Ahmed Jibril

In a 17 February 2017, Jibril did an interview with Al Mayadeen and expressed his hope that the Iranian military with others would fully back the future Palestinian war against Israel.[12]

Talal Naji succeeded Jibril as the secretary-general of the PFLP-GC.[13]

Personal life

Jibril's son, Jihad Ahmed Jibril, who headed the PFLP-GC's military wing and was in line to replace Jibril as leader of the group, was killed by a car bomb in Beirut on 20 May 2002.[14]


Jibril died of heart failure on 7 July 2021, in Damascus, Syria. After a funeral service in the Al-Othman Mosque in Damascus with his coffin draped in the Palestinian flag, he was buried in the Martyrs Cemetery of the Yarmouk Palestinian refugee camp.[4][15][16][17]

See also


  1. ^ a b "Ahmed Jibril, head of Palestinian radical group, dies at 83". Associated Press (AP). 7 July 2021. Retrieved 7 July 2021.
  2. ^ a b c d e f В Дамаске умер Ахмад Джабриль, один из основателей НФОП [Ahmad Jabril, one of the founders of the PFLP, dies in Damascus]. NEWSru.co.il (in Russian). Israel. 7 July 2021. Archived from the original on 9 July 2021.
  3. ^ "Defectors from Syria-based Palestinian group seek arrest of fugitive leader". Archived from the original on 19 November 2014. Retrieved 10 November 2014.
  4. ^ a b Traub, Alex (13 July 2021). "Ahmed Jibril, Militant Palestinian Leader Behind Attacks, Dies at 84". The New York Times. Archived from the original on 2 November 2021. Retrieved 1 November 2021.{{cite news}}: CS1 maint: bot: original URL status unknown (link)
  5. ^ Pearson, Erica (2011). Jibril, Ahmed (2nd ed.). Thousand Oaks, Calif.: SAGE Publications. pp. 316–7. ISBN 978-1-4129-8016-6 – via Internet Archive. {{cite book}}: |work= ignored (help)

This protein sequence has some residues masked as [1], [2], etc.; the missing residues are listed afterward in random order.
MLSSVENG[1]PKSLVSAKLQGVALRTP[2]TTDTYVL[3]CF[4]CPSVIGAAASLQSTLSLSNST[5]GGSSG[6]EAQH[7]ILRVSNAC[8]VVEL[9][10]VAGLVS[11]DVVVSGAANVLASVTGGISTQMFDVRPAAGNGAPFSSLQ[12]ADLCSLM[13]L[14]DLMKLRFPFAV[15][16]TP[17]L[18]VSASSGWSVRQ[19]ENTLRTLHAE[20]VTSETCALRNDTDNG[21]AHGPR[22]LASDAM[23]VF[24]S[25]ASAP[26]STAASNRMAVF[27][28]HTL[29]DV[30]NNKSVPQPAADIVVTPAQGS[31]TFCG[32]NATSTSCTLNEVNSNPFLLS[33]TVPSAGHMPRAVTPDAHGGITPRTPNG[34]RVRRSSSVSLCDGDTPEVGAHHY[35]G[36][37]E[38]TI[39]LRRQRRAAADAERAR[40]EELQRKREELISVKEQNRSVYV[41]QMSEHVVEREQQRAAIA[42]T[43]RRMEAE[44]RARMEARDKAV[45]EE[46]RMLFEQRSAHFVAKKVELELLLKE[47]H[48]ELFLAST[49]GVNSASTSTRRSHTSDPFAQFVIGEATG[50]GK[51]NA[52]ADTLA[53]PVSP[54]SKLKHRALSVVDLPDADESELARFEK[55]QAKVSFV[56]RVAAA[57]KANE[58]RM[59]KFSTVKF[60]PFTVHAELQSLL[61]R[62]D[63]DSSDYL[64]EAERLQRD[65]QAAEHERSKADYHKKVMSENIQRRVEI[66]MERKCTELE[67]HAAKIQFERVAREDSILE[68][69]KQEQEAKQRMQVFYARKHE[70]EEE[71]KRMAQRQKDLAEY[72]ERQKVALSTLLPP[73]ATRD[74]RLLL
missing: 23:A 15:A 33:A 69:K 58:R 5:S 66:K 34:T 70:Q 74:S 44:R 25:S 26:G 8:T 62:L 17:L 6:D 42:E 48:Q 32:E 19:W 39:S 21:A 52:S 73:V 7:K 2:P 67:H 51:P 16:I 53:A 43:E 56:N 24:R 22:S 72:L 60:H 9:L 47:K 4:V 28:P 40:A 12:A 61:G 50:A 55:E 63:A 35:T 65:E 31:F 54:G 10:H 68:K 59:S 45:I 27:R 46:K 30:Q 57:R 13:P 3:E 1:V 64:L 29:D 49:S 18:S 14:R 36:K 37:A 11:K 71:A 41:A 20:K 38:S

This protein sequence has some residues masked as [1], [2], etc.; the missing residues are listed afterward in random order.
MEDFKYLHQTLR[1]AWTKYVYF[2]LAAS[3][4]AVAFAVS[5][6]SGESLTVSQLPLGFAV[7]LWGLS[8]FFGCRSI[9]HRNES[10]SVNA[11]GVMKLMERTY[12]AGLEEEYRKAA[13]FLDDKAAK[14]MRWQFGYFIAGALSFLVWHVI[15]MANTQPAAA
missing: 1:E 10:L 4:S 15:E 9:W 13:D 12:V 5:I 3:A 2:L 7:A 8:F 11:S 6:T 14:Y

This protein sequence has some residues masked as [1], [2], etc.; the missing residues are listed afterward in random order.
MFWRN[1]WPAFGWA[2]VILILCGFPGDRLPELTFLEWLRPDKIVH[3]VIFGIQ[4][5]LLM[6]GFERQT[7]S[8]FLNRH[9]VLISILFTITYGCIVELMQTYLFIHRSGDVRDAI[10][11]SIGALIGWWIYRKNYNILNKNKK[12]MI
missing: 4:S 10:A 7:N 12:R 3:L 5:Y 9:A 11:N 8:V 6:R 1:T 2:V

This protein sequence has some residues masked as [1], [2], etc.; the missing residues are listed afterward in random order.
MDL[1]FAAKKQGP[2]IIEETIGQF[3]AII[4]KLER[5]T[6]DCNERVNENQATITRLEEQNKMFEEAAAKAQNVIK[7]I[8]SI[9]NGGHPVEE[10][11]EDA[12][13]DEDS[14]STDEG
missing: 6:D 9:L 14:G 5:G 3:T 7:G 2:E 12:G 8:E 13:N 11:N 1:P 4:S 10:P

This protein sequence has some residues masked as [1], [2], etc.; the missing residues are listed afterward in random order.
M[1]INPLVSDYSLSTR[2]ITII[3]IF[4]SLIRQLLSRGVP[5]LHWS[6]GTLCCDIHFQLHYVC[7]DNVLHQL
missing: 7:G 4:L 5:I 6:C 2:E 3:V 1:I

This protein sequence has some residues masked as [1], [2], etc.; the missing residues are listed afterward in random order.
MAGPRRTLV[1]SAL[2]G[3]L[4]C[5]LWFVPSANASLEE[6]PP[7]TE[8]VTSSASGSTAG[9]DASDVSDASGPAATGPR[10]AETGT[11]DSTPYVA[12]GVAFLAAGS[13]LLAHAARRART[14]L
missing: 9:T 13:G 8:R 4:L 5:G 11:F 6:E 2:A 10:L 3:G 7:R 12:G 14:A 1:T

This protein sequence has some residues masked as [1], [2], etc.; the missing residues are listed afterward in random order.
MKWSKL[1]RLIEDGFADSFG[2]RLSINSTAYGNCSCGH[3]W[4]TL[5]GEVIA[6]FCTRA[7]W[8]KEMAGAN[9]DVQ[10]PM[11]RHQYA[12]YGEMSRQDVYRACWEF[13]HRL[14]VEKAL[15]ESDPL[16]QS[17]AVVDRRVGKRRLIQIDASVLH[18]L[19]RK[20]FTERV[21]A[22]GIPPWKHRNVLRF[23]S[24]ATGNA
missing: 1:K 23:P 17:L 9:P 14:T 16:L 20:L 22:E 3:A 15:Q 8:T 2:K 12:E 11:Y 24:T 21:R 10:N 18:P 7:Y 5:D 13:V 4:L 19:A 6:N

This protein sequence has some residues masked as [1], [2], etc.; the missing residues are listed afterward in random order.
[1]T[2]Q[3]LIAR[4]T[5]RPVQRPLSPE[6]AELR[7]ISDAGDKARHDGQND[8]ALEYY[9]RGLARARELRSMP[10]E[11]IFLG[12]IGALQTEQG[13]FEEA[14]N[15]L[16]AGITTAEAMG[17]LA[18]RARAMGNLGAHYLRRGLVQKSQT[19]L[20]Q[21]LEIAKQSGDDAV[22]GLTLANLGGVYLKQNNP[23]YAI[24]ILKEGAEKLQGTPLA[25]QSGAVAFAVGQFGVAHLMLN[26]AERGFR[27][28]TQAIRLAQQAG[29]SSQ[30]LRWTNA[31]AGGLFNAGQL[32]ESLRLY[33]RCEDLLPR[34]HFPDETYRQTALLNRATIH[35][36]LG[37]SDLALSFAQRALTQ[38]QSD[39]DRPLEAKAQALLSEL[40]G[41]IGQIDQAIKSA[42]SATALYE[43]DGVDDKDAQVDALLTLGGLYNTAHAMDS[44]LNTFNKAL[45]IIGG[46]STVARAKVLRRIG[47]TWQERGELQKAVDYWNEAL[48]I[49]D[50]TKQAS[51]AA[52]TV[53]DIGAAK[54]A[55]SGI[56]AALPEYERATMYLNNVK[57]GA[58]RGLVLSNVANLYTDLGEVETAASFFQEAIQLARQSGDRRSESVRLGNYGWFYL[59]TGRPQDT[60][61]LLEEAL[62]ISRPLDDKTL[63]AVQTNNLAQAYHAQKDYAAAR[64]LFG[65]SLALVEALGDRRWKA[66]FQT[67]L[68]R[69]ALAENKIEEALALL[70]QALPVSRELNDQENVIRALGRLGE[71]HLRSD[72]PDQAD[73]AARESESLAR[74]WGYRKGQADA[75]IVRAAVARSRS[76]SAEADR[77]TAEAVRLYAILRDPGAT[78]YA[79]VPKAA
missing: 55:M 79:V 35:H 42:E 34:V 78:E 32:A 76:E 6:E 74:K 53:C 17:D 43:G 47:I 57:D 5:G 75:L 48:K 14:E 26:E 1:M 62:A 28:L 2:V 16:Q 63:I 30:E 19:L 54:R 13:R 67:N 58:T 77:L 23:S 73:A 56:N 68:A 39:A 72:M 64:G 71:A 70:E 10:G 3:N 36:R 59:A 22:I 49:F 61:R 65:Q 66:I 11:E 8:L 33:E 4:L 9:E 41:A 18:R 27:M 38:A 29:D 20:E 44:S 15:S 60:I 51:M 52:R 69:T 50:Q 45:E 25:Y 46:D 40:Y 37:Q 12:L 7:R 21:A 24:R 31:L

6. ^ a b Svetlova, Ksenia (5 October 2021). "The Lost Battle of Ahmad Jibril". The Jerusalem Strategic Tribune. Retrieved 12 June 2023.
  7. ^ "Syria rebels 'clash with army, Palestinian fighters'". AFP. 30 October 2012. Retrieved 10 March 2013.
  8. ^ a b "Ahmad Jibril to be expelled from the PLO" Archived 19 February 2014 at the Wayback Machine. Al Akhbar (Lebanon), 18 December 2012.
  9. ^ "'Capturing Yarmouk camp another Syrian rebel gain'". 31 July 2007. Retrieved 10 November 2014.
  10. ^ "Palestinian faction leader Jibril leaves Damascus: rebels". Reuters. 15 December 2012. Retrieved 10 November 2014.
  11. ^ a b "PFLP on Defense in Gaza Over Ties to Assad" Archived 16 February 2013 at the Wayback Machine. Al-Monitor, 27 December 2012.
  12. ^ Middle East Media Research Institute. (20 February 2018). "Clip #5905 PFLP-GC Leader Ahmad Jibril: I Want To See Iranian Soldiers Fighting In The Galilee; We Shall March Into Jordan On Our Way To All-Out War With Israel, Whether King Abdullah LikesS It Or Not". MEMRI website Retrieved 12 April 2018
  13. ^ "Talal Naji Appointed as Secretary-General of PFLP-GC". actionpal.org.uk. Retrieved 13 November 2023.
  14. ^ Lebanon exposes deadly Israeli spy ring, The Times Online, 15 June 2006.
  15. ^ "Ahmed Jibril, founder of pro-Syrian Palestinian guerrilla faction, dies at 83". Reuters. 7 July 2021. Retrieved 1 November 2021.
  16. ^ "Head of radical Palestinian group laid to rest in Syria". ABC News. ABC News. 9 July 2021. Retrieved 1 November 2021.
  17. ^ "Ahmed Jibril, founder of pro-Syrian Palestinian guerrilla group, buried in Damascus". Reuters. 9 July 2021. Retrieved 1 November 2021.

External links